Cleanliness of health care facilities - Basics
This topic provides information about the basics of hygiene and cleanliness of health care facilities.
One of the key dimensions of Quality of Care is cleanliness of health facilities. One of the key indicators of patient’s satisfaction relates to her/his perception of cleanliness in health care facilities. Maintenance of the hygiene and cleanliness of health facilities is not only related to aesthetics and patient satisfaction, but it also reduces the incidence of Hospital Acquired Infections (HAI). Keeping a hospital clean requires an active participation of all the personnel of hospitals along with the patients and their visitors.
Maintaining cleanliness in a health care facility differs from the conventional cleaning. Health facilities are required to maintain utmost cleanliness for minimizing the growth of infective organisms, which can spread between patients, visitors and hospital staff. Public health facilities are generally perceived to be unpleasant and unhygienic with poorly maintained buildings, over-flowing drains, grazing cattle within the campus, presence of dogs/cats/rodents inside the hospital and patient care areas & often dirty /non-functional toilets.
Key factors contributing to unhygienic conditions in health care facilities
- Gaps in human resources intended to maintain cleanliness- relates to numbers as well attitudes and motivation level
- Obsolete Equipment, consumables and erratic Supplies.
- Inappropriate facility design.
- Poor infrastructure, non-availability of 24*7 water & power supply.
- Lack of community ownership of the facility for the upkeep & maintenance.
Note: Often, many of contagious/ communicable diseases spread by more than one route. The figure shows only a few of the many diseases that may be transmitted in a health facility.
The aim of Swachhta Abhiyaan guidelines for public health facilities is to enable the hospital management to address various aspects of facility cleanliness, sensitize staff and users regarding hospital cleanliness issues and enable cleanliness practices to be practiced by the health care providers for providing safe and effective care. It also serves as an implementation guidebook which contains guidelines and protocols for ensuring cleanliness as a key quality parameter. These guidelines also include tools for an objective assessment of health facilities and allowing for comparison of two or more facilities. Finally, it serves to support the health facilities in attaining the National Quality Standards.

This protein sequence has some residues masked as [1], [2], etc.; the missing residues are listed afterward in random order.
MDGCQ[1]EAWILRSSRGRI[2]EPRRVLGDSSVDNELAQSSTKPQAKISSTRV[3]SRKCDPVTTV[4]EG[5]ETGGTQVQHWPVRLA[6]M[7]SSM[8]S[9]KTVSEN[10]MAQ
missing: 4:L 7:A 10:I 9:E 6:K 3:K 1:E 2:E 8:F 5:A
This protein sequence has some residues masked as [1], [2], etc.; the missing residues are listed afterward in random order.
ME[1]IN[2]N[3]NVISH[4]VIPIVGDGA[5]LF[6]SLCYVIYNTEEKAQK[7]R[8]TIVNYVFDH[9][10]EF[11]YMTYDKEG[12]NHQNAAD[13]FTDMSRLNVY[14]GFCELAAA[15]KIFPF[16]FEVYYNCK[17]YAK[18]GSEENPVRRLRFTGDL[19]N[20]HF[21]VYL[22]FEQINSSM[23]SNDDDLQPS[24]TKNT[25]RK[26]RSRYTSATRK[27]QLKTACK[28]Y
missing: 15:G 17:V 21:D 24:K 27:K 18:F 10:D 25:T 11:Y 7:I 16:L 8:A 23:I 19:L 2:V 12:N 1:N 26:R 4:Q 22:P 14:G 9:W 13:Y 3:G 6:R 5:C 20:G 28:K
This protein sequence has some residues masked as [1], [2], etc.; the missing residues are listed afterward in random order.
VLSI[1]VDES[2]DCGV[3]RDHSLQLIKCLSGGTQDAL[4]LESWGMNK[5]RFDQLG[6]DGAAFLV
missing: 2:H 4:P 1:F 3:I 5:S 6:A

As the Swacch Bharat movement gets rolling, public health facilities could lead the way in demonstrating themselves as pillars/ road maps of achieving cleanliness by the efforts of teamwork.
Stakeholders and their roles in improving cleanliness of health facilities
A health facility has many stakeholders - hospital staff, community, patients, health department & district administration. Their sensitization would be vital for improving the cleanliness of the health facilities. The fact that the facility is meant “for the people” must be appreciated by and supported “by the people”.
Patients and other visitors visiting health facility can contribute by following hospital norms.Do’s
- Use Public Convenience
- Use Waste bins
- Wash Hands before and after visiting facility
- Follow hospital norms
- Don’t Spit
- Don’t Litter
- Don’t Smoke
Health Care workers have a major role in implementation of these guidelines.
- Follow Waste disposal techniques.
- Keep hospital premises also clean.
- Adhere to Infection prevention protocols.
- Take Ownership & spread awareness about benefit of cleanliness.
The facility administration facilitates maintenance of cleanliness by providing right material, at right location in right quantity AND by supporting the spread of awareness to the community at large.